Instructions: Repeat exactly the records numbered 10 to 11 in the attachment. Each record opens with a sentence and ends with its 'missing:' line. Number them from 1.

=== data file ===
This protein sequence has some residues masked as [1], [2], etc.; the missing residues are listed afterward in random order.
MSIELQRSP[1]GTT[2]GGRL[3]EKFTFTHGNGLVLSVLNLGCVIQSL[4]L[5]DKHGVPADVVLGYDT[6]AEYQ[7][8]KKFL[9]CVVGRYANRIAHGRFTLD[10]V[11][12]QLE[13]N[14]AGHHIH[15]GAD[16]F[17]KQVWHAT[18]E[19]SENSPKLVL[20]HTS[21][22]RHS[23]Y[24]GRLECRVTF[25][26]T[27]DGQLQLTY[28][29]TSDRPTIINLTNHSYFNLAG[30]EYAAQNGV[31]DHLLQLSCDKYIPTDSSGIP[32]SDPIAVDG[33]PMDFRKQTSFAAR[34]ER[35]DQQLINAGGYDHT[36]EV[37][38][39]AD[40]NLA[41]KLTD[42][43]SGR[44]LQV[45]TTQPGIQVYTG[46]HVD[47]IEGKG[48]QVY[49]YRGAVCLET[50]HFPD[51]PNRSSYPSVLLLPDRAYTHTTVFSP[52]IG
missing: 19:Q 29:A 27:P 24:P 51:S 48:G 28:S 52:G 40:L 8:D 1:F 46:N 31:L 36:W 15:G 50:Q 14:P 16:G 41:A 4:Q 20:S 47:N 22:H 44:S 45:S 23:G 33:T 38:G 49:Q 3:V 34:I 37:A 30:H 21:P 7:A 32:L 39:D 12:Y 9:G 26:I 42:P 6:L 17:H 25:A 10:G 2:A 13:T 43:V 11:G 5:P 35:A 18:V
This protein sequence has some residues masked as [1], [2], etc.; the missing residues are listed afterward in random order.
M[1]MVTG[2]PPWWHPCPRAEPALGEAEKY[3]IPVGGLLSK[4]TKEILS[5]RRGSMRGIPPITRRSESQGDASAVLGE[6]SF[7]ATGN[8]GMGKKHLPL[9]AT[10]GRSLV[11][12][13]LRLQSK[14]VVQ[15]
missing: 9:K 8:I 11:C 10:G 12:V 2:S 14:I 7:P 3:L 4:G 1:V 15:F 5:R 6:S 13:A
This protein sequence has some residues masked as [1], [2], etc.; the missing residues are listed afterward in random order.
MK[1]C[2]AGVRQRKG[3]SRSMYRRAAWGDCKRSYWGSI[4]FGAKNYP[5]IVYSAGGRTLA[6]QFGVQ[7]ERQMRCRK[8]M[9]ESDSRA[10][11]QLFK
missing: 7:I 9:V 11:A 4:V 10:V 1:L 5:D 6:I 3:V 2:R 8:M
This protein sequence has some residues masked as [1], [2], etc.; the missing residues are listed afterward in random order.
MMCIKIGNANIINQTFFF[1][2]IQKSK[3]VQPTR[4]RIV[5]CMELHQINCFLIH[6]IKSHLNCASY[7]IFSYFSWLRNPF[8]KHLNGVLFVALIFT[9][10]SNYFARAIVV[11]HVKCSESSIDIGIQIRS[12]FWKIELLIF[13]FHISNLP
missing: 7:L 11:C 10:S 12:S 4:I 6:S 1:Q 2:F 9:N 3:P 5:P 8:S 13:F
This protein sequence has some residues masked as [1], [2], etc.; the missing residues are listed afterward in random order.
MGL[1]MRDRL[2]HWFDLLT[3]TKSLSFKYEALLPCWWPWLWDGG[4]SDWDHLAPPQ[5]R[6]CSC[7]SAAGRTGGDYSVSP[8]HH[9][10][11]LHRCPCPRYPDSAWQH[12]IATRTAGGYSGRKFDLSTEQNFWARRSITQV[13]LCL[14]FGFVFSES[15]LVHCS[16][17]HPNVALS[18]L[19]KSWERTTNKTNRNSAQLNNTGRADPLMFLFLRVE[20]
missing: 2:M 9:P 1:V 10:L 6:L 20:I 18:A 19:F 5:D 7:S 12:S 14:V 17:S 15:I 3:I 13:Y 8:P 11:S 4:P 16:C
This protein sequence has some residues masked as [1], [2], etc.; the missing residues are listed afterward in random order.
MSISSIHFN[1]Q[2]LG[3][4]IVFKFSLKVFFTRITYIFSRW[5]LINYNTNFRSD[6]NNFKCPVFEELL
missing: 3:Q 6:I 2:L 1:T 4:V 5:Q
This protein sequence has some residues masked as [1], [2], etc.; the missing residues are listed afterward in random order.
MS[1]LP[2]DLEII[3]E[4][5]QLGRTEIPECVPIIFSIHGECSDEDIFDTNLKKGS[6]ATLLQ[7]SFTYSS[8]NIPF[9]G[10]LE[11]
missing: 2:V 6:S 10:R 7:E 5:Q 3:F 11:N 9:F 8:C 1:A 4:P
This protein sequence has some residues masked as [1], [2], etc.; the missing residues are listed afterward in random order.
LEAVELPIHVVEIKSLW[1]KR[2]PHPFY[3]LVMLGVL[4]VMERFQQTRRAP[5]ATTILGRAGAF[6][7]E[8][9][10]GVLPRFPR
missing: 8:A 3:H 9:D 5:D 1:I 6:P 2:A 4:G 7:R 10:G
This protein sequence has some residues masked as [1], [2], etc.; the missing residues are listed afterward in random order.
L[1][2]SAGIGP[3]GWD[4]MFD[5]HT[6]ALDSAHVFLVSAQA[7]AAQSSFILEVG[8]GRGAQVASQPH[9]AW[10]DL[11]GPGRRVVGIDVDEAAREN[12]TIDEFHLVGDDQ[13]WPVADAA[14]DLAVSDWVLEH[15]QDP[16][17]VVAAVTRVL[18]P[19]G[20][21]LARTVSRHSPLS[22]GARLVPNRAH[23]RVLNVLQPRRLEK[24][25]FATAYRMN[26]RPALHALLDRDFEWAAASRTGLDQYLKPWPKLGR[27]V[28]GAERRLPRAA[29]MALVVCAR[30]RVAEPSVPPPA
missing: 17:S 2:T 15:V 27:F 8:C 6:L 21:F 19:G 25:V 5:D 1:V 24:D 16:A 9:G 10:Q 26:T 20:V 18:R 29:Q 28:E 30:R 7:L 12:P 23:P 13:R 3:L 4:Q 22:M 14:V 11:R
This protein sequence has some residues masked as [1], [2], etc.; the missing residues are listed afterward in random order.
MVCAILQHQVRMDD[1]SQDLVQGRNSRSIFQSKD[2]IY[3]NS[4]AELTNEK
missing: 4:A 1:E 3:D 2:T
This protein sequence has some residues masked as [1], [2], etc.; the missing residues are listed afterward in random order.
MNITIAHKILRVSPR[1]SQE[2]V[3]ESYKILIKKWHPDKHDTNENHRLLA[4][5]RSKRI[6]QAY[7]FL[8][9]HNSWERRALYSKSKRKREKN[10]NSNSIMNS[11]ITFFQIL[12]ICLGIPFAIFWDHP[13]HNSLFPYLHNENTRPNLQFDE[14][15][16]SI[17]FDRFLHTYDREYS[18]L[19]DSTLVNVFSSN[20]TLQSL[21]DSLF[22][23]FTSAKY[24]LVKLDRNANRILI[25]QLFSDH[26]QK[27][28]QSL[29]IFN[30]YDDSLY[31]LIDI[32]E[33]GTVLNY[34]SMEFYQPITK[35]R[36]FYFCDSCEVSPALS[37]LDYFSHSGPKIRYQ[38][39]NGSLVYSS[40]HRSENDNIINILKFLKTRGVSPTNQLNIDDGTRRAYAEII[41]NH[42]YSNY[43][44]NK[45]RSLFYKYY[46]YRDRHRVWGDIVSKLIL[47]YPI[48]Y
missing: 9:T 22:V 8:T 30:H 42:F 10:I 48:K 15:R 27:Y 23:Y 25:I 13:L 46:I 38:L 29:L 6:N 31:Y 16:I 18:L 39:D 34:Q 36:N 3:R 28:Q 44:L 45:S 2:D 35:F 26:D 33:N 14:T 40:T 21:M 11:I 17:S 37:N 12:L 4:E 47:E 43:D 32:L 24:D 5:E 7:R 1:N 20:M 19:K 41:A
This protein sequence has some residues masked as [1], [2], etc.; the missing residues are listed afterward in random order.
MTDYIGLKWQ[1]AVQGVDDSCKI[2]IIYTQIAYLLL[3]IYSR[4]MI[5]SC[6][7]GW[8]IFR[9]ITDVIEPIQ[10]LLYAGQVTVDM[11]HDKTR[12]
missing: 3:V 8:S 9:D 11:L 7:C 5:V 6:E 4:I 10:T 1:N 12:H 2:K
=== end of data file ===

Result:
This protein sequence has some residues masked as [1], [2], etc.; the missing residues are listed afterward in random order.
MVCAILQHQVRMDD[1]SQDLVQGRNSRSIFQSKD[2]IY[3]NS[4]AELTNEK
missing: 4:A 1:E 3:D 2:T
This protein sequence has some residues masked as [1], [2], etc.; the missing residues are listed afterward in random order.
MNITIAHKILRVSPR[1]SQE[2]V[3]ESYKILIKKWHPDKHDTNENHRLLA[4][5]RSKRI[6]QAY[7]FL[8][9]HNSWERRALYSKSKRKREKN[10]NSNSIMNS[11]ITFFQIL[12]ICLGIPFAIFWDHP[13]HNSLFPYLHNENTRPNLQFDE[14][15][16]SI[17]FDRFLHTYDREYS[18]L[19]DSTLVNVFSSN[20]TLQSL[21]DSLF[22][23]FTSAKY[24]LVKLDRNANRILI[25]QLFSDH[26]QK[27][28]QSL[29]IFN[30]YDDSLY[31]LIDI[32]E[33]GTVLNY[34]SMEFYQPITK[35]R[36]FYFCDSCEVSPALS[37]LDYFSHSGPKIRYQ[38][39]NGSLVYSS[40]HRSENDNIINILKFLKTRGVSPTNQLNIDDGTRRAYAEII[41]NH[42]YSNY[43][44]NK[45]RSLFYKYY[46]YRDRHRVWGDIVSKLIL[47]YPI[48]Y
missing: 9:T 22:V 8:T 30:H 42:F 10:I 48:K 15:R 27:Y 23:Y 25:I 13:L 46:I 38:L 29:L 6:N 31:Y 16:I 18:L 39:D 34:Q 36:N 3:R 28:Q 44:L 45:S 2:D 35:F 26:D 33:N 14:T 40:T 21:M 11:I 17:S 37:N 12:L 4:E 47:E 43:D 32:L 24:D 5:E 7:R 1:N 20:M 19:K 41:A